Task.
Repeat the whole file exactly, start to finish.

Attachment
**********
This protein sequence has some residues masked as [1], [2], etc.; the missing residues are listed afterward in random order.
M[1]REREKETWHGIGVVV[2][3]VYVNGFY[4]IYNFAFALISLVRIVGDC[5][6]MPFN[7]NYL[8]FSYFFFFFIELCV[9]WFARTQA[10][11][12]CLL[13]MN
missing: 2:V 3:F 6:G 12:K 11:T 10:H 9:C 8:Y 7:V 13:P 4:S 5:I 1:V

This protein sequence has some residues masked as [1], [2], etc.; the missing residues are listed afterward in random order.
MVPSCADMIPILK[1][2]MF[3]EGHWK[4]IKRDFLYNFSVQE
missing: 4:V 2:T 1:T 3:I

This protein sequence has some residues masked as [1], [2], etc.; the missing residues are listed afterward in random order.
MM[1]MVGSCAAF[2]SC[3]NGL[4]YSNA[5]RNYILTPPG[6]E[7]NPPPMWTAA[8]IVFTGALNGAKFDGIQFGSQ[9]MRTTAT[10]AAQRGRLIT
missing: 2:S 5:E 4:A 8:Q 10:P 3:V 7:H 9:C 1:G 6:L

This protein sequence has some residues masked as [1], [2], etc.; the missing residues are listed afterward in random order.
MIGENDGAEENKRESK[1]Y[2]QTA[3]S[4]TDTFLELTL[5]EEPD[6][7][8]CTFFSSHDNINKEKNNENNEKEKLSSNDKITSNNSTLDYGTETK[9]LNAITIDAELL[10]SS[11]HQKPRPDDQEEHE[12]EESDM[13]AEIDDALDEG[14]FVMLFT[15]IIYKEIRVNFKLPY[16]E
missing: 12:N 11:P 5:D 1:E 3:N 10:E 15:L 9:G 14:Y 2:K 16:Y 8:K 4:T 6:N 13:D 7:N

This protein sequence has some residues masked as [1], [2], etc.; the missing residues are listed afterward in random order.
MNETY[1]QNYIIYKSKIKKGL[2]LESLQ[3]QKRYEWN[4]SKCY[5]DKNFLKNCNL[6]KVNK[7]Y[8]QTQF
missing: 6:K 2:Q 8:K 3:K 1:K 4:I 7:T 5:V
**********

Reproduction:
This protein sequence has some residues masked as [1], [2], etc.; the missing residues are listed afterward in random order.
M[1]REREKETWHGIGVVV[2][3]VYVNGFY[4]IYNFAFALISLVRIVGDC[5][6]MPFN[7]NYL[8]FSYFFFFFIELCV[9]WFARTQA[10][11][12]CLL[13]MN
missing: 2:V 3:F 6:G 12:K 11:T 10:H 9:C 8:Y 7:V 13:P 4:S 5:I 1:V

This protein sequence has some residues masked as [1], [2], etc.; the missing residues are listed afterward in random order.
MVPSCADMIPILK[1][2]MF[3]EGHWK[4]IKRDFLYNFSVQE
missing: 4:V 2:T 1:T 3:I

This protein sequence has some residues masked as [1], [2], etc.; the missing residues are listed afterward in random order.
MM[1]MVGSCAAF[2]SC[3]NGL[4]YSNA[5]RNYILTPPG[6]E[7]NPPPMWTAA[8]IVFTGALNGAKFDGIQFGSQ[9]MRTTAT[10]AAQRGRLIT
missing: 2:S 5:E 4:A 8:Q 10:P 3:V 7:H 9:C 1:G 6:L

This protein sequence has some residues masked as [1], [2], etc.; the missing residues are listed afterward in random order.
MIGENDGAEENKRESK[1]Y[2]QTA[3]S[4]TDTFLELTL[5]EEPD[6][7][8]CTFFSSHDNINKEKNNENNEKEKLSSNDKITSNNSTLDYGTETK[9]LNAITIDAELL[10]SS[11]HQKPRPDDQEEHE[12]EESDM[13]AEIDDALDEG[14]FVMLFT[15]IIYKEIRVNFKLPY[16]E
missing: 12:N 11:P 5:D 1:E 3:N 10:E 15:L 9:G 14:Y 2:K 16:Y 8:K 4:T 6:N 13:D 7:N

This protein sequence has some residues masked as [1], [2], etc.; the missing residues are listed afterward in random order.
MNETY[1]QNYIIYKSKIKKGL[2]LESLQ[3]QKRYEWN[4]SKCY[5]DKNFLKNCNL[6]KVNK[7]Y[8]QTQF
missing: 6:K 2:Q 8:K 3:K 1:K 4:I 7:T 5:V